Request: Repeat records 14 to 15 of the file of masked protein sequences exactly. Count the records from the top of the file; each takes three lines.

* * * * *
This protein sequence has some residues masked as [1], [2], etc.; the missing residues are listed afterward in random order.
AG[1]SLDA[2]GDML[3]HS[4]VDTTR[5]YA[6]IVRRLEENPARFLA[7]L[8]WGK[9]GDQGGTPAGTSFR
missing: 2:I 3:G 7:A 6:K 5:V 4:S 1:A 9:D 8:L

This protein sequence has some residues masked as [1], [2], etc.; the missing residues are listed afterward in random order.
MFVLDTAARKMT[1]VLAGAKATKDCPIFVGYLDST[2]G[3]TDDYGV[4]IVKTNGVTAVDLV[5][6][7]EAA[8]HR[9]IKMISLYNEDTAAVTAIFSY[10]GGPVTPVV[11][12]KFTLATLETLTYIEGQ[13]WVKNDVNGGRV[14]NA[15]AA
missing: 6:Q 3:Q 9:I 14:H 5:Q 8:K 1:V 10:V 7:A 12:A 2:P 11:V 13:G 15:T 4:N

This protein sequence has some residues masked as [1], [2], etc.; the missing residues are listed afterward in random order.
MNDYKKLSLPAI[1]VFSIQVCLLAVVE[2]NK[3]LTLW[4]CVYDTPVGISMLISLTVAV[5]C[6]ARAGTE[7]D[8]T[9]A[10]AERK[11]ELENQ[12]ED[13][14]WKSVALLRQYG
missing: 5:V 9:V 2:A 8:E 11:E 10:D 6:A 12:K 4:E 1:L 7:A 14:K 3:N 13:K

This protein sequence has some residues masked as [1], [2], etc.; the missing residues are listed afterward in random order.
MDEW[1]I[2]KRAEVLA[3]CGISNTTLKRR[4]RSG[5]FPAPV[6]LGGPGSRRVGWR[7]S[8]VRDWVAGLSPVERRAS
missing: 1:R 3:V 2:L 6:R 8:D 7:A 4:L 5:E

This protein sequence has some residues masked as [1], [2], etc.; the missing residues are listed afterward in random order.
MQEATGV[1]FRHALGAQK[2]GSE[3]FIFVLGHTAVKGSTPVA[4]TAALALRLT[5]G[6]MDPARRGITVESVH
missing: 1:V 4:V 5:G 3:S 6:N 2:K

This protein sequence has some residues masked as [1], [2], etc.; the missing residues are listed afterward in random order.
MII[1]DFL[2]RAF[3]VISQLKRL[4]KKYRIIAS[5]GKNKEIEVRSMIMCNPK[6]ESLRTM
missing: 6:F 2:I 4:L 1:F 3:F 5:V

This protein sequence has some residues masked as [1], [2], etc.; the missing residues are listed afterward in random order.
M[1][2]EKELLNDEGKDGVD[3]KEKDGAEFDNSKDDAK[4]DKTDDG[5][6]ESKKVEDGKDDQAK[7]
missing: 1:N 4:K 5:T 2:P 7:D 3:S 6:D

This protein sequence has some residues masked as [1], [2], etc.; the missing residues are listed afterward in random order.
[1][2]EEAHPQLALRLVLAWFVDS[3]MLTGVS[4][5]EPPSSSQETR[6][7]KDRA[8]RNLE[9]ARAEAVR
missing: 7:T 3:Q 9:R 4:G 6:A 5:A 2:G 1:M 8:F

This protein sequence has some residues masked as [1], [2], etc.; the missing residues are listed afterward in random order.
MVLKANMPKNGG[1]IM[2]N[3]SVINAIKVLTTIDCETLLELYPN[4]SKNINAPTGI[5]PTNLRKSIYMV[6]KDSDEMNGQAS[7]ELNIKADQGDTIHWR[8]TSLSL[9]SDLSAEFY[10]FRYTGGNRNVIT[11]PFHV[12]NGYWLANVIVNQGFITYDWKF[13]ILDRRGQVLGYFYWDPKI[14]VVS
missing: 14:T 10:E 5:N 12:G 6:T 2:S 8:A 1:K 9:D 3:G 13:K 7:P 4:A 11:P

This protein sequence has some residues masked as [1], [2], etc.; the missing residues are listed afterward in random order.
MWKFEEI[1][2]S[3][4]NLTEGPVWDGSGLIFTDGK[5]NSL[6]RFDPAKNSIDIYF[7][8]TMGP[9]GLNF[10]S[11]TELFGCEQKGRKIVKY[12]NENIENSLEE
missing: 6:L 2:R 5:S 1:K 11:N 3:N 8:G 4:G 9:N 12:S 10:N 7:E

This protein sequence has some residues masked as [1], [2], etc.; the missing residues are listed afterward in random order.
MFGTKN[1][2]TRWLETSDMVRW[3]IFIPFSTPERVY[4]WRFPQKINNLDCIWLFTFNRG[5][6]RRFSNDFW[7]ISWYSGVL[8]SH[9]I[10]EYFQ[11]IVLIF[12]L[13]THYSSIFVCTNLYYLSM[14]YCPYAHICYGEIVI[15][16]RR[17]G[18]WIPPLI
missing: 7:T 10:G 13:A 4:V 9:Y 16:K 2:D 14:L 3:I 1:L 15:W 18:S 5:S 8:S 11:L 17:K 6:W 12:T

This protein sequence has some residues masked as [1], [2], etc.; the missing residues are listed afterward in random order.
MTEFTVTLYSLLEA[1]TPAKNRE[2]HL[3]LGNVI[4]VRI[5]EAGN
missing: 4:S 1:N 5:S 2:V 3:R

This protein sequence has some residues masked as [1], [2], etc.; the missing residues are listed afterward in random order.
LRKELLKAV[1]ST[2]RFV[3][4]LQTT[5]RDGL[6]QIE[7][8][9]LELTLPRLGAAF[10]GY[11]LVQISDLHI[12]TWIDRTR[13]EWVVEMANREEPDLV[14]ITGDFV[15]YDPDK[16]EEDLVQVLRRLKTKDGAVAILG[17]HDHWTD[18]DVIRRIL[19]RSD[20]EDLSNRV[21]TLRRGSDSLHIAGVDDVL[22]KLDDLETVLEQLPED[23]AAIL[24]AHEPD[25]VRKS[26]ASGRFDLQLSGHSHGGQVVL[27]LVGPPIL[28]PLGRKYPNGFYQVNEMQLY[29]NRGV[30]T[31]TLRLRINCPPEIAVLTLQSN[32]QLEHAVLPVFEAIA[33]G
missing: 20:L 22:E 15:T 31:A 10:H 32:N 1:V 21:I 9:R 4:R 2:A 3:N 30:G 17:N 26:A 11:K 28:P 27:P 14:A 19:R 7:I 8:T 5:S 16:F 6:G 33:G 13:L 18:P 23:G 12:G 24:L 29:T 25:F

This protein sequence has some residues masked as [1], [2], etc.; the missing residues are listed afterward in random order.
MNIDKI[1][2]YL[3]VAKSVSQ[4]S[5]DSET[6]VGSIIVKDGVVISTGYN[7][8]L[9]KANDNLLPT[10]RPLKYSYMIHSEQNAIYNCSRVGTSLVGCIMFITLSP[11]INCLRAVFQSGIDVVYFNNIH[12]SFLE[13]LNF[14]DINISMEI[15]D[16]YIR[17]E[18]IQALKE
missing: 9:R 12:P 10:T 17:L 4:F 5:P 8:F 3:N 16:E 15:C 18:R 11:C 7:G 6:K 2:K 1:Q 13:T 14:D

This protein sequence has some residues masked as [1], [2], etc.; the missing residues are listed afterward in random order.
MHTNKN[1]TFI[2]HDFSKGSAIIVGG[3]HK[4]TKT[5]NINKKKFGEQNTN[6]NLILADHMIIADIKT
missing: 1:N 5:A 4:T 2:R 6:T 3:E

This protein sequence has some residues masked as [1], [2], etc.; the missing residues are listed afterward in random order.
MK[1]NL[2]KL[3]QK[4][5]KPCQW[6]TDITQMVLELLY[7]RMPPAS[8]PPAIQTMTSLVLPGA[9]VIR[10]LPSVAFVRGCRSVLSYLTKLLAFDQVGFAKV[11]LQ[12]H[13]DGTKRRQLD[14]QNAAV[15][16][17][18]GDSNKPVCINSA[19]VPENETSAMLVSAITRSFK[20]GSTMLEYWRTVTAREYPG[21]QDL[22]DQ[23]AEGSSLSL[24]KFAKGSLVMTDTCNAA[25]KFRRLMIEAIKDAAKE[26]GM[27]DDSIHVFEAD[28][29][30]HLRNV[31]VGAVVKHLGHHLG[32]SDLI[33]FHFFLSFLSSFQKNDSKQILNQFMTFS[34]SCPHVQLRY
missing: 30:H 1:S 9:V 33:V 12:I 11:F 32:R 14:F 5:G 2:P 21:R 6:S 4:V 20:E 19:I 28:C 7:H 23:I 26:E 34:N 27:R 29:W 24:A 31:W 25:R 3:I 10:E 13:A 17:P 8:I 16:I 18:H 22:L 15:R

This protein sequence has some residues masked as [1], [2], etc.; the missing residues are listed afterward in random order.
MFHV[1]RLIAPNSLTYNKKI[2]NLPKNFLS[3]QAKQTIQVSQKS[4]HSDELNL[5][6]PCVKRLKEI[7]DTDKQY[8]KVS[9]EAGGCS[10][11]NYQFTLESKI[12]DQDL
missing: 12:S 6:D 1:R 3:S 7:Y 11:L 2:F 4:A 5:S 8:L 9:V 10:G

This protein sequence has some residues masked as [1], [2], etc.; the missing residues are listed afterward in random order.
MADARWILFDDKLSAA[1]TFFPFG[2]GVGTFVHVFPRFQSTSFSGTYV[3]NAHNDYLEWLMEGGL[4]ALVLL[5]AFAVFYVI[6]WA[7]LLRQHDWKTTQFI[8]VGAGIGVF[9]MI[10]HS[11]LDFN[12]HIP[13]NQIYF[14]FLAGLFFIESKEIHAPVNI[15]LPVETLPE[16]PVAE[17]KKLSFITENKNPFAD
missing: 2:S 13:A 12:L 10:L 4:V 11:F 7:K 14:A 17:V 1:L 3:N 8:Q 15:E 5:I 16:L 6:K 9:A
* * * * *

This protein sequence has some residues masked as [1], [2], etc.; the missing residues are listed afterward in random order.
MNIDKI[1][2]YL[3]VAKSVSQ[4]S[5]DSET[6]VGSIIVKDGVVISTGYN[7][8]L[9]KANDNLLPT[10]RPLKYSYMIHSEQNAIYNCSRVGTSLVGCIMFITLSP[11]INCLRAVFQSGIDVVYFNNIH[12]SFLE[13]LNF[14]DINISMEI[15]D[16]YIR[17]E[18]IQALKE
missing: 9:R 12:P 10:T 17:L 4:F 5:P 8:F 3:N 16:E 15:C 18:R 11:C 7:G 6:K 2:K 1:Q 13:T 14:D

This protein sequence has some residues masked as [1], [2], etc.; the missing residues are listed afterward in random order.
MHTNKN[1]TFI[2]HDFSKGSAIIVGG[3]HK[4]TKT[5]NINKKKFGEQNTN[6]NLILADHMIIADIKT
missing: 1:N 5:A 4:T 2:R 6:T 3:E